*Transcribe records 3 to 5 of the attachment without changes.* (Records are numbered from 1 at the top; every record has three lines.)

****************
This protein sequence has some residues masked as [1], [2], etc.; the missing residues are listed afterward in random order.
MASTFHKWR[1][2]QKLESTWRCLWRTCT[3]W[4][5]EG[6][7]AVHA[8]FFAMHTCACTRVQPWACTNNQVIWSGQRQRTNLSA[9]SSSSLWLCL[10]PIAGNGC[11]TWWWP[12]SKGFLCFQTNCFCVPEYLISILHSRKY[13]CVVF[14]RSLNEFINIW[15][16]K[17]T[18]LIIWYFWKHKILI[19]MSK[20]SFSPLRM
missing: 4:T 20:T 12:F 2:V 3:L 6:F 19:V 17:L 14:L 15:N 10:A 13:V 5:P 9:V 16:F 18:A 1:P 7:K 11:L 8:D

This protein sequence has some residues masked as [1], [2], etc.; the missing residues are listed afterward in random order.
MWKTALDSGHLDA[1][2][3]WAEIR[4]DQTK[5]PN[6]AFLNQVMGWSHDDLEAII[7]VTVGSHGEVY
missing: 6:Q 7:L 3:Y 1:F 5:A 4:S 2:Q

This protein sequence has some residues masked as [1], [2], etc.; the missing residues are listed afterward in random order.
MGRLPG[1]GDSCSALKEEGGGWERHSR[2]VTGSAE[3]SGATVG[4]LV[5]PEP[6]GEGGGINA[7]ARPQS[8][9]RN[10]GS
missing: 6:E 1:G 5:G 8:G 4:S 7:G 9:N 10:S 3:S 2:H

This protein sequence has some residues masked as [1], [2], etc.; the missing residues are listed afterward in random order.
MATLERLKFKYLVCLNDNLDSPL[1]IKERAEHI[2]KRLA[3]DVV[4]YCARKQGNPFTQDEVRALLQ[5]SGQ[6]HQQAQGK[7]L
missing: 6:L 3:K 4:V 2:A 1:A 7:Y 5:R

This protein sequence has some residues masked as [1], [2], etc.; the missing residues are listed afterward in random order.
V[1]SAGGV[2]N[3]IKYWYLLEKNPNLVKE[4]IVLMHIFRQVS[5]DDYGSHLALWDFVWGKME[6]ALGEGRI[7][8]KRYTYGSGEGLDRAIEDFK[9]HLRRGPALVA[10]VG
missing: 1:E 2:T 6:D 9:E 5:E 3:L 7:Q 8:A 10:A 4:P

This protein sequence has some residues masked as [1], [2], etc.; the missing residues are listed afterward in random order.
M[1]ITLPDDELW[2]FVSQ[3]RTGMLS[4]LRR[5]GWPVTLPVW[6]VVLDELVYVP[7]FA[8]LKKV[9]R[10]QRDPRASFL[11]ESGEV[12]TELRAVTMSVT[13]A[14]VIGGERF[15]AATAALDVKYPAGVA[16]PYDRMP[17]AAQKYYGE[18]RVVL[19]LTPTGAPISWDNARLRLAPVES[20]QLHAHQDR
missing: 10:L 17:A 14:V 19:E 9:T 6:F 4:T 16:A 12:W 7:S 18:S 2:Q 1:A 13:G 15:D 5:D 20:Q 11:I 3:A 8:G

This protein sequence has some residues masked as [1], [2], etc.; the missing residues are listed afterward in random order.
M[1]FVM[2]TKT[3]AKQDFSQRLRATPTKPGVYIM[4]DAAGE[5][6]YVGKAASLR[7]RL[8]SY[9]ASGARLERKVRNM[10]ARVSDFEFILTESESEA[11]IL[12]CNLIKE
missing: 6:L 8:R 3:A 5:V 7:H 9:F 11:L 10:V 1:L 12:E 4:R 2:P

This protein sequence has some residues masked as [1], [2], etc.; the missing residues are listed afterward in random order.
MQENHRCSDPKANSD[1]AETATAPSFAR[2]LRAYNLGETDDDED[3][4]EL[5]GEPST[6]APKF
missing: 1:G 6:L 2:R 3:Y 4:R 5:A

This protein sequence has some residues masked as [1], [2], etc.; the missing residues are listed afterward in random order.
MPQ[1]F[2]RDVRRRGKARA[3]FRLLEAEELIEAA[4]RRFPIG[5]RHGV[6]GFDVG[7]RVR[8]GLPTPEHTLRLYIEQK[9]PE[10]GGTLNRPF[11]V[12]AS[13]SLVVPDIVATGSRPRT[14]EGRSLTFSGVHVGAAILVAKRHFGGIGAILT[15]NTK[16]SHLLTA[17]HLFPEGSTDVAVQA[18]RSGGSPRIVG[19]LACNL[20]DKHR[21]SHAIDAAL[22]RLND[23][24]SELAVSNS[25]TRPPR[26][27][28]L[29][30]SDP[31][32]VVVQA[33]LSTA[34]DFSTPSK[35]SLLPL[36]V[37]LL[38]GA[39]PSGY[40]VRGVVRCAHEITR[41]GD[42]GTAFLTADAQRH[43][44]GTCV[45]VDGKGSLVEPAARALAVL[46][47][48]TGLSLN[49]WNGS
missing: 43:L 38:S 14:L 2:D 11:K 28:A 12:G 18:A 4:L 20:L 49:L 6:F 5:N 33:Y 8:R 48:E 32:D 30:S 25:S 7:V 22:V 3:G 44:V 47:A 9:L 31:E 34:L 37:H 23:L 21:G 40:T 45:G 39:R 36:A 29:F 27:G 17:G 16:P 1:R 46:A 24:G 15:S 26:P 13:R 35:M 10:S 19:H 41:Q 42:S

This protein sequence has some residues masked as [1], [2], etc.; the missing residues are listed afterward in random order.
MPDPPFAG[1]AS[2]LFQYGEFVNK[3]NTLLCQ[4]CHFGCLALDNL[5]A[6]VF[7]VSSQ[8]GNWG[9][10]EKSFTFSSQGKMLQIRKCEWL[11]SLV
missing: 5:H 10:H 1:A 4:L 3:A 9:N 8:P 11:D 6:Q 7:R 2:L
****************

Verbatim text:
This protein sequence has some residues masked as [1], [2], etc.; the missing residues are listed afterward in random order.
MGRLPG[1]GDSCSALKEEGGGWERHSR[2]VTGSAE[3]SGATVG[4]LV[5]PEP[6]GEGGGINA[7]ARPQS[8][9]RN[10]GS
missing: 6:E 1:G 5:G 8:G 4:S 7:G 9:N 10:S 3:S 2:H

This protein sequence has some residues masked as [1], [2], etc.; the missing residues are listed afterward in random order.
MATLERLKFKYLVCLNDNLDSPL[1]IKERAEHI[2]KRLA[3]DVV[4]YCARKQGNPFTQDEVRALLQ[5]SGQ[6]HQQAQGK[7]L
missing: 6:L 3:K 4:V 2:A 1:A 7:Y 5:R

This protein sequence has some residues masked as [1], [2], etc.; the missing residues are listed afterward in random order.
V[1]SAGGV[2]N[3]IKYWYLLEKNPNLVKE[4]IVLMHIFRQVS[5]DDYGSHLALWDFVWGKME[6]ALGEGRI[7][8]KRYTYGSGEGLDRAIEDFK[9]HLRRGPALVA[10]VG
missing: 1:E 2:T 6:D 9:E 5:E 3:L 7:Q 8:A 10:A 4:P